Kigali pays tribute to Bob Marley
ON Friday, May 11, Kigali will join the rest of the world to commemorate the legacy of fallen Reaggae artiste Bob Marley, who passed away on May, 11, 1981.
Rwanda’s own Reggae artiste and former student of Marley’s, Natty Dread, will be performing Marley’s songs at White Horse, starting 9pm. He will be joined by the Holy Jah Doves band and DJ Jacob, one of Kenya’s pre-eminent Reggae DJs.
“We are commemorating a man who shook the world,” said Natty Dread, “Bob Marley loved everyone, and all people should embrace his message and love each other. If we did that, there would be no conflicts, no poverty, no orphans, no suffering of any sort.”
Even though Marley is no longer physically present, Natty Dread believes that his legacy is carried by those who continue to sing his songs. Friday evening’s “Tribute to Bob Marley” will be an interactive concert that encourages audience members to chant and sing along to Marley’s famous lyrics.
Natty Dread contrasts the message of Reggae music with other contemporary musical genres.
“The music of today promotes sex, violence, drug-use, materialism, bad language,” said Natty Dread, “Reggae promotes humanity, peace to mankind. As long as you are a human being, you are very important.”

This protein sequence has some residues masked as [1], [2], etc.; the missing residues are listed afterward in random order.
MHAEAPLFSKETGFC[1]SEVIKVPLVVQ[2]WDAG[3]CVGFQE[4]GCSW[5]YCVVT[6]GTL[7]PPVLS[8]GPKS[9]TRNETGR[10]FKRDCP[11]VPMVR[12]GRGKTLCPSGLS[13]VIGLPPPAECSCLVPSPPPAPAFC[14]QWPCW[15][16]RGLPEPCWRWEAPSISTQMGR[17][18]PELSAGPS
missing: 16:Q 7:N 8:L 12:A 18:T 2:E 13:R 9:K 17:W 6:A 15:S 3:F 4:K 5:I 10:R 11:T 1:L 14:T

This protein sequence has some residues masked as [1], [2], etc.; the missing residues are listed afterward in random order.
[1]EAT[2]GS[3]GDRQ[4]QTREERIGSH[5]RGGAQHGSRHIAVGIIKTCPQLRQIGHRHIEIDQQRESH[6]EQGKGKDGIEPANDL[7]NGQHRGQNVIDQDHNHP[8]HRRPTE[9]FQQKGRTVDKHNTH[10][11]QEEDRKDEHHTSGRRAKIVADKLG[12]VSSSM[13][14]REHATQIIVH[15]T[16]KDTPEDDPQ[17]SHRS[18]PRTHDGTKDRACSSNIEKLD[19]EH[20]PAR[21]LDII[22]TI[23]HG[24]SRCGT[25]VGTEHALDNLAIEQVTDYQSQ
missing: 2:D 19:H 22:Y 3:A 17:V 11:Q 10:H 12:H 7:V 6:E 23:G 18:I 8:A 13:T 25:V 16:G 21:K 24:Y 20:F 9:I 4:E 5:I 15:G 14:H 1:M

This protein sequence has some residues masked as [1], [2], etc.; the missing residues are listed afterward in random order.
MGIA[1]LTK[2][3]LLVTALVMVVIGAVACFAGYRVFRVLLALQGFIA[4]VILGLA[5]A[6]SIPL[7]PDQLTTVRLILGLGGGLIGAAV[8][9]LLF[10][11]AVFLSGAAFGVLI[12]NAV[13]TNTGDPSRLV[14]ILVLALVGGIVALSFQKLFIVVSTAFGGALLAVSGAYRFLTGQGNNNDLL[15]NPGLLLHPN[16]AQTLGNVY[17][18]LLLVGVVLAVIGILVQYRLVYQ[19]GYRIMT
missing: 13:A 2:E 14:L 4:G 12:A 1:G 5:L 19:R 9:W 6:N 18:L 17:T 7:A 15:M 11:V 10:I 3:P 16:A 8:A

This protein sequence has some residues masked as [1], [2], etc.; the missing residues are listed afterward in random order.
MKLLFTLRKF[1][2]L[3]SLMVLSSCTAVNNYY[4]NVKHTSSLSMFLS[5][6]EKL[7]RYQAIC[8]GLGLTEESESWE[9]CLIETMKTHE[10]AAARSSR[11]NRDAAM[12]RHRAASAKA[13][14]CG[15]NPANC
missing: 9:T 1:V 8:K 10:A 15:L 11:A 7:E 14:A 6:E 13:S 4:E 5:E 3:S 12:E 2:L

The state of the world today requires reggae music, says Natty Dread, who also claims that the world has become filthier, more aggressive, more inhumane, and more materialistic in recent decades.
“Money has become the biggest client mankind has ever invented,” said Natty Dread, “A lot of people don’t believe in God because they don’t have a little bit of time to think about Him. They’ve been forced to look for money full-time.”
Natty Dread asserts that people used to be more spiritual and derived greater happiness from helping others unconditionally. Now, in a world where “money is the King,” people abide by a more selfish philosophy of “every man for himself.”
Looking ahead, Natty Dread hopes to strengthen the presence of reggae music in Rwanda.
“We want to start a new organisation of reggae artists and make sure reggae has its place in Rwanda,” said Natty Dread, “to continue peace-building, conflict management, environmental protection, spirituality, good morals and good behaviour.”
Following in Bob Marley’s footsteps, Natty Dread hopes Friday’s tribute will remind Kigalians of Marley’s lifelong commitment to a message of peace and love.